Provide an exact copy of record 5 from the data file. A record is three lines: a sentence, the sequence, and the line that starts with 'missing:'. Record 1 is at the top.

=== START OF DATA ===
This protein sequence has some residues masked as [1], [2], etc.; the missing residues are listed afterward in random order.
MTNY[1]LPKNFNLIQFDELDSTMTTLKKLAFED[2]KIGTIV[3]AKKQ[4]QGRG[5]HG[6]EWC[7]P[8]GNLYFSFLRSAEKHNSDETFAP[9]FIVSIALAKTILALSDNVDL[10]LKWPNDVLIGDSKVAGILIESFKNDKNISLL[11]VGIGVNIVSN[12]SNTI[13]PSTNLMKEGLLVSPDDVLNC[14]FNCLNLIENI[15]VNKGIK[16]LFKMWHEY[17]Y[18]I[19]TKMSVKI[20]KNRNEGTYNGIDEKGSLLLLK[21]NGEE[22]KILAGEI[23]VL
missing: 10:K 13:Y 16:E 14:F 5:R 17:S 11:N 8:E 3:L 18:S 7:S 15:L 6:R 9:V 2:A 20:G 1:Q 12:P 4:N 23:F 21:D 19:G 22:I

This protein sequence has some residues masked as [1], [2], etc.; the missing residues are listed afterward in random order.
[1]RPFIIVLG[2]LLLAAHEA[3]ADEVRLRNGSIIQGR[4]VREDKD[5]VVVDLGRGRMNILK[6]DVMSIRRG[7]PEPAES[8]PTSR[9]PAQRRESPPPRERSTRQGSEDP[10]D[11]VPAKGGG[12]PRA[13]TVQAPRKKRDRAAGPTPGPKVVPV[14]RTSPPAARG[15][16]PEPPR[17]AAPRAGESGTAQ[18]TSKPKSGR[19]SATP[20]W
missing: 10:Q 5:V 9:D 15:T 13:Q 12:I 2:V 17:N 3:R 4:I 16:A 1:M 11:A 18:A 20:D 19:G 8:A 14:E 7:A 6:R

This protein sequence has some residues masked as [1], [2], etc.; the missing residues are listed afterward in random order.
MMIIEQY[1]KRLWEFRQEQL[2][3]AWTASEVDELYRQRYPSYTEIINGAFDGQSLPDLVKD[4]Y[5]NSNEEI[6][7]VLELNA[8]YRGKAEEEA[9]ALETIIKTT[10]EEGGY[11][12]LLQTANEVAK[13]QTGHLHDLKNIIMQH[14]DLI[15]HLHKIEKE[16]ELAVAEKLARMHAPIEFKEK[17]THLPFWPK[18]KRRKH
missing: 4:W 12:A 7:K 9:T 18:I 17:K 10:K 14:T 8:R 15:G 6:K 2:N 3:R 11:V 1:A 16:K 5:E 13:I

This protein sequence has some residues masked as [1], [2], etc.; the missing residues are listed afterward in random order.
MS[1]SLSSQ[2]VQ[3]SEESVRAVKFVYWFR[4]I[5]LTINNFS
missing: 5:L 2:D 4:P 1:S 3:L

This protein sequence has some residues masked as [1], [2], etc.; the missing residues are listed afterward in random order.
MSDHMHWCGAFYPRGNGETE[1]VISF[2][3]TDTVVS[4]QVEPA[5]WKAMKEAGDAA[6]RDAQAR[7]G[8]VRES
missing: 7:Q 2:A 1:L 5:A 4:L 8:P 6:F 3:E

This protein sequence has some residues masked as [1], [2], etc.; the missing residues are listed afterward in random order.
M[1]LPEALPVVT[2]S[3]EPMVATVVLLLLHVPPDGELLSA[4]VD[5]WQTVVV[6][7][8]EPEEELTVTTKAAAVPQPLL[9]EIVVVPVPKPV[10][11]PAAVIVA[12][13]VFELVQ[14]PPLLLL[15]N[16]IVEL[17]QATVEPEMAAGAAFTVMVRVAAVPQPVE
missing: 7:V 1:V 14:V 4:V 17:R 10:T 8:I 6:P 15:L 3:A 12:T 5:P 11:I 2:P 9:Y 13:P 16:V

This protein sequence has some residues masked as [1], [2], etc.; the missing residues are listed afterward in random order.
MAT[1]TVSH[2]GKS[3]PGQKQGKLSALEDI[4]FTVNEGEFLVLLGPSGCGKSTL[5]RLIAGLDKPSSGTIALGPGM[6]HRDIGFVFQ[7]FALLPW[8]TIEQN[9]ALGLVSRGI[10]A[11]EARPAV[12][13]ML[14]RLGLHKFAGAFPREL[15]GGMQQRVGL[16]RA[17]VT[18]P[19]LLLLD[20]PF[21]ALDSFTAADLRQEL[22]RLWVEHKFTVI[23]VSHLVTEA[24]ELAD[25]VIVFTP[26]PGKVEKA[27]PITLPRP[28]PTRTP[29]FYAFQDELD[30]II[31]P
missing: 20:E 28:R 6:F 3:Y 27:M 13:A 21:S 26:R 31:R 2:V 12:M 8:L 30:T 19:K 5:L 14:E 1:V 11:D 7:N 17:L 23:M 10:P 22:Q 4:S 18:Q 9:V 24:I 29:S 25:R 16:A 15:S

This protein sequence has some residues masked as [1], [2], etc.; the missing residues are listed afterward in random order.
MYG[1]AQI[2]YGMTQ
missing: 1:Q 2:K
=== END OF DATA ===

This protein sequence has some residues masked as [1], [2], etc.; the missing residues are listed afterward in random order.
MSDHMHWCGAFYPRGNGETE[1]VISF[2][3]TDTVVS[4]QVEPA[5]WKAMKEAGDAA[6]RDAQAR[7]G[8]VRES
missing: 7:Q 2:A 1:L 5:A 4:L 8:P 6:F 3:E